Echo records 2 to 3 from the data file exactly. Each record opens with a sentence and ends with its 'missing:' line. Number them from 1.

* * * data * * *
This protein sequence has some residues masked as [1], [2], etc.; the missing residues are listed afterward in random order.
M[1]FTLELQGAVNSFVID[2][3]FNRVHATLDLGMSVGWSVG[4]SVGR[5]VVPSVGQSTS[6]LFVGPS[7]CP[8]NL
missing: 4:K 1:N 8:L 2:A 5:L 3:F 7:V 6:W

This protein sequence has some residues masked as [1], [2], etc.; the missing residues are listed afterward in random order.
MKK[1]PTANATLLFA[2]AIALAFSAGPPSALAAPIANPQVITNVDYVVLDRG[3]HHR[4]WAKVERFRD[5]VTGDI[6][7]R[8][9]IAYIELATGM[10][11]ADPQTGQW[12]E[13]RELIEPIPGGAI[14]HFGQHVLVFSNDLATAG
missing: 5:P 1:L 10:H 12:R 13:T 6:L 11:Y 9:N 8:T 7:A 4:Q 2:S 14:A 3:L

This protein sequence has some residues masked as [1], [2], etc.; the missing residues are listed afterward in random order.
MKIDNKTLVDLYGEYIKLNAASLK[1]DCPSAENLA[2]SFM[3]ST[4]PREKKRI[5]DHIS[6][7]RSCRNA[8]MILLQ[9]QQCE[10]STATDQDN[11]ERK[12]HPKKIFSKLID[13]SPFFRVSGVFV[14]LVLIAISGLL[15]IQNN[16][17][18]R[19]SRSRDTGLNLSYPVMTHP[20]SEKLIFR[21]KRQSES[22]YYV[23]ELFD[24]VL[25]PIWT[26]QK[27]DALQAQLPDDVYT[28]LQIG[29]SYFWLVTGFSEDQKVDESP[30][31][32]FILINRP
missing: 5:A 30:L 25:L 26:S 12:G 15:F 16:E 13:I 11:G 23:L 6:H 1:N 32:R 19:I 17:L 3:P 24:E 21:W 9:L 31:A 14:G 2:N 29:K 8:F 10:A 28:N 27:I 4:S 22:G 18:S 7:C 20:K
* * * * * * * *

This protein sequence has some residues masked as [1], [2], etc.; the missing residues are listed afterward in random order.
MKK[1]PTANATLLFA[2]AIALAFSAGPPSALAAPIANPQVITNVDYVVLDRG[3]HHR[4]WAKVERFRD[5]VTGDI[6][7]R[8][9]IAYIELATGM[10][11]ADPQTGQW[12]E[13]RELIEPIPGGAI[14]HFGQHVLVFSNDLATAG
missing: 5:P 1:L 10:H 12:R 13:T 6:L 11:Y 9:N 8:T 7:A 4:Q 2:S 14:A 3:L

This protein sequence has some residues masked as [1], [2], etc.; the missing residues are listed afterward in random order.
MKIDNKTLVDLYGEYIKLNAASLK[1]DCPSAENLA[2]SFM[3]ST[4]PREKKRI[5]DHIS[6][7]RSCRNA[8]MILLQ[9]QQCE[10]STATDQDN[11]ERK[12]HPKKIFSKLID[13]SPFFRVSGVFV[14]LVLIAISGLL[15]IQNN[16][17][18]R[19]SRSRDTGLNLSYPVMTHP[20]SEKLIFR[21]KRQSES[22]YYV[23]ELFD[24]VL[25]PIWT[26]QK[27]DALQAQLPDDVYT[28]LQIG[29]SYFWLVTGFSEDQKVDESP[30][31][32]FILINRP
missing: 5:A 30:L 25:L 26:S 12:G 15:F 16:E 13:I 11:G 23:L 6:H 1:N 32:R 19:I 17:L 3:P 24:E 21:W 9:L 31:A 14:G 2:N 29:K 8:F 10:A 28:N 27:I 4:S 22:G 18:S 7:C 20:K